LibreHealth Toolkit

It was difficult and easy at the same time to chose an open-source project I want to contribute to. I received medical education and wanted to continue working in this area but now as an IT specialist. So when I thought that LibreHealth Toolkit was in the Outreachy list of projects for application, I read more about what they were doing and decided that it would be a perfect match for me.
LibreHealth has its website with the section dedicated to the Toolkit. LibreHealth projects aim at improving and simplifying medical record systems in healthcare facilities and creating traceable medical records that are easy to use. It is open-source so everyone interested in the project can contribute. I think that it is great to be among people who create something you use at work, to be able to discuss how features are implemented and propose something new. I especially liked one of the taglines of LibreHealth that states “LibreHealth is driven by real needs of patients and last-mile clinicians who want to improve health and health service delivery”. I understood that I want to be a part of it.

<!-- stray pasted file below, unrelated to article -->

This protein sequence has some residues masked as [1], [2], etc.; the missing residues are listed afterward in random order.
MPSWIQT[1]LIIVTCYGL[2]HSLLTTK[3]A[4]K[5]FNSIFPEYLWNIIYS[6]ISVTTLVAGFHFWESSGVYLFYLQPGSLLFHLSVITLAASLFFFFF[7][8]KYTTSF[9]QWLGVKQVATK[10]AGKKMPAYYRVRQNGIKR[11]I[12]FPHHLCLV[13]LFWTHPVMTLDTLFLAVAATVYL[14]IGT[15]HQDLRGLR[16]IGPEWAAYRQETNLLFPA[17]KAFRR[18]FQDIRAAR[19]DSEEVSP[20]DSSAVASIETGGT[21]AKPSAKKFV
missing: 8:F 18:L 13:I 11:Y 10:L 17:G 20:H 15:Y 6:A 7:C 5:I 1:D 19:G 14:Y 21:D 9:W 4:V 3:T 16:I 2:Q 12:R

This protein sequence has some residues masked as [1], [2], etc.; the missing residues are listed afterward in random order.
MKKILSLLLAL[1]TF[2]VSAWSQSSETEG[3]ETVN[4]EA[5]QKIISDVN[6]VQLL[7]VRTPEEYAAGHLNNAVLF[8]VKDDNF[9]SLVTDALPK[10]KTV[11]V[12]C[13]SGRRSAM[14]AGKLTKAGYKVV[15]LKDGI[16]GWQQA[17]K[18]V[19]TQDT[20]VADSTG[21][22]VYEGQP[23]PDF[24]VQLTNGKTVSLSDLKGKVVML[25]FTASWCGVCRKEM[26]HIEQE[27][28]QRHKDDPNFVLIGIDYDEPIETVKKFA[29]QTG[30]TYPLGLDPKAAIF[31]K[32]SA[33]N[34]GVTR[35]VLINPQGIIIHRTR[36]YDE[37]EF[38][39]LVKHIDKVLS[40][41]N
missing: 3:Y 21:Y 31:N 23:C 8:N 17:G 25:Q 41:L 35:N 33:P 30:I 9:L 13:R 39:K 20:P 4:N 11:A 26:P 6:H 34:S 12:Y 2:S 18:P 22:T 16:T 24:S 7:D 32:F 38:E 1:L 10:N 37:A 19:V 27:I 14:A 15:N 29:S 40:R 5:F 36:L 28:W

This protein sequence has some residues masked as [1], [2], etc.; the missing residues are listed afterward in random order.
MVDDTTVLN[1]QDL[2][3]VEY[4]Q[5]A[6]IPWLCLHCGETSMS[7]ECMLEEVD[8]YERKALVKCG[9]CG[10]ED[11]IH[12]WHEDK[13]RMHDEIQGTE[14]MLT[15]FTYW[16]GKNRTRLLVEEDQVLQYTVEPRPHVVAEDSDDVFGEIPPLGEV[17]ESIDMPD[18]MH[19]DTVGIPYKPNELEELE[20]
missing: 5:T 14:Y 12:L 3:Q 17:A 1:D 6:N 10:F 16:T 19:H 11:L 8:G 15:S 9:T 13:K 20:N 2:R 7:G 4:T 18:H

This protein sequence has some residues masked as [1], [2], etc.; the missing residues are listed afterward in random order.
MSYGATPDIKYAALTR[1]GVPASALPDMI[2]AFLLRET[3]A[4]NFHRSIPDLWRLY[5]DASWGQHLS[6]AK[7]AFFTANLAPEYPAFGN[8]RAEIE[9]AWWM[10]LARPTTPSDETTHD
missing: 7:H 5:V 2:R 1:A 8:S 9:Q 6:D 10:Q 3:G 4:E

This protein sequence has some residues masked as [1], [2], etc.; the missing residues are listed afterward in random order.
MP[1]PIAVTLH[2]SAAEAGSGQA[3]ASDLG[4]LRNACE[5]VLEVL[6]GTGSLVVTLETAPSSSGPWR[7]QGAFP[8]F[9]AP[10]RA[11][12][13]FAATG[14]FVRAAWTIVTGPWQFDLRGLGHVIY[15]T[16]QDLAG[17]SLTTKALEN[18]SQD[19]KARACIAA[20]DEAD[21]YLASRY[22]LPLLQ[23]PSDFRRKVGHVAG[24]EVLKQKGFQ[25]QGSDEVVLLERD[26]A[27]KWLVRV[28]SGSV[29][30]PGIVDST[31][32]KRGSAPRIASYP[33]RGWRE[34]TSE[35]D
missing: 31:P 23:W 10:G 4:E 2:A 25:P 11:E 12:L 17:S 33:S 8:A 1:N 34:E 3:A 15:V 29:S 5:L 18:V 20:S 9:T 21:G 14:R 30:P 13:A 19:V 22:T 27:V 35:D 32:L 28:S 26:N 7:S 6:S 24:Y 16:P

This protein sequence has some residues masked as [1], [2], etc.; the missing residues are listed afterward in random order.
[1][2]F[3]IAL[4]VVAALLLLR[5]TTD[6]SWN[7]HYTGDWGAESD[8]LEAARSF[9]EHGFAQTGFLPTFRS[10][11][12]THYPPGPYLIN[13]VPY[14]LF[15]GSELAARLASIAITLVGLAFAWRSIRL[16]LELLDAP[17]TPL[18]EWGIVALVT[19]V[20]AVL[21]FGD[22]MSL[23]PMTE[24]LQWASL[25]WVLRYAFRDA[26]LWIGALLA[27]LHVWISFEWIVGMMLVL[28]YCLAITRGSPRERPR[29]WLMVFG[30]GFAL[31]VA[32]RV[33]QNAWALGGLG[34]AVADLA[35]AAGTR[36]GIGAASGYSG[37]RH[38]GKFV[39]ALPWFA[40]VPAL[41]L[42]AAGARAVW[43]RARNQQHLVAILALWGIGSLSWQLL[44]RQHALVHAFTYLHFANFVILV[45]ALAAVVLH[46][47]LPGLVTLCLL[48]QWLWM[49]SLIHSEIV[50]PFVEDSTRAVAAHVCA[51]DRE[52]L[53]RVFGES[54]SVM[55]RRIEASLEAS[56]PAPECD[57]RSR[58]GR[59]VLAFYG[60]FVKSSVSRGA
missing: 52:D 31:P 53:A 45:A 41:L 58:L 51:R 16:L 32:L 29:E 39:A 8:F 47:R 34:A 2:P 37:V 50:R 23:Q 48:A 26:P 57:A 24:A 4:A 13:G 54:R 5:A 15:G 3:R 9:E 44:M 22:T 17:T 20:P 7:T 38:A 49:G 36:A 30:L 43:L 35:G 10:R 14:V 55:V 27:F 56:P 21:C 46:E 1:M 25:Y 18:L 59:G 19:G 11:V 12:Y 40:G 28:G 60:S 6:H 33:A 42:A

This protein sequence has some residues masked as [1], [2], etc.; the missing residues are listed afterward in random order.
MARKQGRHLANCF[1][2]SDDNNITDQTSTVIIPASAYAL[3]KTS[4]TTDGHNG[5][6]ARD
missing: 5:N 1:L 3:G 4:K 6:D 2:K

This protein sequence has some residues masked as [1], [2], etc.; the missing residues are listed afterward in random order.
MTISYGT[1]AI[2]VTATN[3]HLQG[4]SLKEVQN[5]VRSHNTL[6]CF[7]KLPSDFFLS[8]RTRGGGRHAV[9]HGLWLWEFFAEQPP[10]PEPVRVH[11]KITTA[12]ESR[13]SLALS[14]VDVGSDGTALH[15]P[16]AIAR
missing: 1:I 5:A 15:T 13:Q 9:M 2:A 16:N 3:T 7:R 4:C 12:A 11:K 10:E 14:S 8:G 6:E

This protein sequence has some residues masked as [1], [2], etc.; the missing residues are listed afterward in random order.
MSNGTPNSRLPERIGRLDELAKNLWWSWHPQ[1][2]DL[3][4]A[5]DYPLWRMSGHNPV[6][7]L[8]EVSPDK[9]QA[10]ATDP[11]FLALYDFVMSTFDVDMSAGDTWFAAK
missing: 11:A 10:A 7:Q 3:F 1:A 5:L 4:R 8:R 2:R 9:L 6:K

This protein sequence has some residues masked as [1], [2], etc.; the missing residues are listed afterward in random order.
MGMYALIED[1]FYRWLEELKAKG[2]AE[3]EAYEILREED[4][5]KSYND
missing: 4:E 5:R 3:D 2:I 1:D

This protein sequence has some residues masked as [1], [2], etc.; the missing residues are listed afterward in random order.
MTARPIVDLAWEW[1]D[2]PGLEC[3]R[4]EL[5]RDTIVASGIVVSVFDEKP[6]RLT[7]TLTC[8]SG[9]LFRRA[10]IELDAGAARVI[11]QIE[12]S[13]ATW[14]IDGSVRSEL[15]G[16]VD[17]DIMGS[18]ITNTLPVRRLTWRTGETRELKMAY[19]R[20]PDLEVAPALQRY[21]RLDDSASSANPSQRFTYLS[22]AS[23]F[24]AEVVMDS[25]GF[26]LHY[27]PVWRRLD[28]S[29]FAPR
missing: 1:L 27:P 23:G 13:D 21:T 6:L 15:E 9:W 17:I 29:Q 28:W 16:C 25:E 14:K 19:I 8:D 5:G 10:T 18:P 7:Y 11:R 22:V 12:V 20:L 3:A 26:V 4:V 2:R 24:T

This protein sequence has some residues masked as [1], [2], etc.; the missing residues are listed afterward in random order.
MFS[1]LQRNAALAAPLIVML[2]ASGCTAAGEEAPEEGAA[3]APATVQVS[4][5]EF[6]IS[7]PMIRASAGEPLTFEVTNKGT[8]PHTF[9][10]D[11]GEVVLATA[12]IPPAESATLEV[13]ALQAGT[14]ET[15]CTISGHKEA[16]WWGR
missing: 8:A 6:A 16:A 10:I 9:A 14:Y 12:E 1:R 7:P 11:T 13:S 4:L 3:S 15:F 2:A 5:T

I live in Ukraine and the medical system here is far from perfect. Many hospitals lack equipment, especially those in smaller towns and villages. Such record systems as developed by the LibreHealth team could make processes easier but it’s long till it can be implemented here. However, I hope that at least some hospitals in my country could also use modern record systems instead of old-fashioned piles of paper journals.
So what exactly is LibreHealth Toolkit?
It is an API (set of calls that allow users to interact with your code) for a set of healthcare record systems. The project is developed by the community interested in using and enhancing it. You can build applications based on the toolkit that will function according to your needs. The idea of the project is that it is universal and can be used in any kind of medical facility: from large clinics to small hospitals in remote locations. One of the advantages is that Toolkit can run on the most popular operating systems and platforms. It means that you don’t have to switch for example from Windows to Linux or OSX and can continue using the platform you are used. What I find one of the most attractive things is that Toolkit supports many popular languages so people who are not native English speakers can use it in their language.
LibreHealth project is hosted on GitLab. You can submit an issue or start a discussion if you want to take part in its development. There is also an option to donate money to the project available on the main website.
To sum up, there are several things I liked most about working with the LibreHealth community:

  • it is open to new people and friendly
  • you get encouragement for every effort
  • you feel that you are doing something valuable for society.
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